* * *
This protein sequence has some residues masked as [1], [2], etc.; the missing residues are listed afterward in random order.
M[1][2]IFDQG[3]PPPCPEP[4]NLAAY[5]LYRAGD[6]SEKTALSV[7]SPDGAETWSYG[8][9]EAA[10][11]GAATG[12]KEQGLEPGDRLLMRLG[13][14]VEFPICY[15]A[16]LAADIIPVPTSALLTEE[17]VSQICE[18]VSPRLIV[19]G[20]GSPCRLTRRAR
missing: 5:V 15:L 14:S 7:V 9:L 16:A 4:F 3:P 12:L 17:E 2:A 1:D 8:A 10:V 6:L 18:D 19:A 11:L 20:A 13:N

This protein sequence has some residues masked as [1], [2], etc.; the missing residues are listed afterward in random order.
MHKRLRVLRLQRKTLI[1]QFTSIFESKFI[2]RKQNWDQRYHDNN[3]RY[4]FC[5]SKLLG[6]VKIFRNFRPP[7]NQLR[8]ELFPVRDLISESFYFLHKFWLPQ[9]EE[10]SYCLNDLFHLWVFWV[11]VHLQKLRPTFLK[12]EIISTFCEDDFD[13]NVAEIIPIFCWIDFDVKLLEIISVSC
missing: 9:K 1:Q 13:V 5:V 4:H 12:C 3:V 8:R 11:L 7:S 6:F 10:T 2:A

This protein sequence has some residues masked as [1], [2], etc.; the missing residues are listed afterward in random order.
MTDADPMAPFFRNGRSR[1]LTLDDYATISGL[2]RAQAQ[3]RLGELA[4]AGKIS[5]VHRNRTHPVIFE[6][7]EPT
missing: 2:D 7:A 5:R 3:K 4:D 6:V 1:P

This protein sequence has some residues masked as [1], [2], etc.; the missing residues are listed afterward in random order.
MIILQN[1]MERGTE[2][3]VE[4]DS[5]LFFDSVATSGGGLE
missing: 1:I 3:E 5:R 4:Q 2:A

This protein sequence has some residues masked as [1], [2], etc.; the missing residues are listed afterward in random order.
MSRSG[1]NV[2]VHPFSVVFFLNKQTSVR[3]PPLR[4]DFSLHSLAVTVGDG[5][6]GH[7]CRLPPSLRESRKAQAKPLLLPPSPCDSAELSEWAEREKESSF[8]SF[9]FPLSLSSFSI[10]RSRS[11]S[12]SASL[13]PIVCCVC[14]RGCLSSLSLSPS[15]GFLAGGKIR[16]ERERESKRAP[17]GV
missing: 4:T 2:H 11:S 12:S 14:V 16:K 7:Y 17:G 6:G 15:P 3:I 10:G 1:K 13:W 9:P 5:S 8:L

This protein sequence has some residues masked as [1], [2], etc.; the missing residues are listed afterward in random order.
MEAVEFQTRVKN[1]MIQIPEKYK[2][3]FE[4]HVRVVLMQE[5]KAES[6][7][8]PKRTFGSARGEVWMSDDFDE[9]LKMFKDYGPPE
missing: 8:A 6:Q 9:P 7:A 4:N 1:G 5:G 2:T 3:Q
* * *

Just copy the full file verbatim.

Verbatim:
This protein sequence has some residues masked as [1], [2], etc.; the missing residues are listed afterward in random order.
M[1][2]IFDQG[3]PPPCPEP[4]NLAAY[5]LYRAGD[6]SEKTALSV[7]SPDGAETWSYG[8][9]EAA[10][11]GAATG[12]KEQGLEPGDRLLMRLG[13][14]VEFPICY[15]A[16]LAADIIPVPTSALLTEE[17]VSQICE[18]VSPRLIV[19]G[20]GSPCRLTRRAR
missing: 5:V 15:L 14:S 7:V 9:L 16:A 4:F 3:P 12:L 17:E 2:A 1:D 8:A 10:V 6:L 18:D 19:A 11:L 20:A 13:N

This protein sequence has some residues masked as [1], [2], etc.; the missing residues are listed afterward in random order.
MHKRLRVLRLQRKTLI[1]QFTSIFESKFI[2]RKQNWDQRYHDNN[3]RY[4]FC[5]SKLLG[6]VKIFRNFRPP[7]NQLR[8]ELFPVRDLISESFYFLHKFWLPQ[9]EE[10]SYCLNDLFHLWVFWV[11]VHLQKLRPTFLK[12]EIISTFCEDDFD[13]NVAEIIPIFCWIDFDVKLLEIISVSC
missing: 9:K 1:Q 13:V 5:V 4:H 12:C 3:V 8:R 11:L 7:S 6:F 10:T 2:A

This protein sequence has some residues masked as [1], [2], etc.; the missing residues are listed afterward in random order.
MTDADPMAPFFRNGRSR[1]LTLDDYATISGL[2]RAQAQ[3]RLGELA[4]AGKIS[5]VHRNRTHPVIFE[6][7]EPT
missing: 2:D 7:A 5:R 3:K 4:D 6:V 1:P

This protein sequence has some residues masked as [1], [2], etc.; the missing residues are listed afterward in random order.
MIILQN[1]MERGTE[2][3]VE[4]DS[5]LFFDSVATSGGGLE
missing: 1:I 3:E 5:R 4:Q 2:A

This protein sequence has some residues masked as [1], [2], etc.; the missing residues are listed afterward in random order.
MSRSG[1]NV[2]VHPFSVVFFLNKQTSVR[3]PPLR[4]DFSLHSLAVTVGDG[5][6]GH[7]CRLPPSLRESRKAQAKPLLLPPSPCDSAELSEWAEREKESSF[8]SF[9]FPLSLSSFSI[10]RSRS[11]S[12]SASL[13]PIVCCVC[14]RGCLSSLSLSPS[15]GFLAGGKIR[16]ERERESKRAP[17]GV
missing: 4:T 2:H 11:S 12:S 14:V 16:K 7:Y 17:G 6:G 15:P 3:I 10:G 1:K 13:W 9:P 5:S 8:L

This protein sequence has some residues masked as [1], [2], etc.; the missing residues are listed afterward in random order.
MEAVEFQTRVKN[1]MIQIPEKYK[2][3]FE[4]HVRVVLMQE[5]KAES[6][7][8]PKRTFGSARGEVWMSDDFDE[9]LKMFKDYGPPE
missing: 8:A 6:Q 9:P 7:A 4:N 1:G 5:G 2:T 3:Q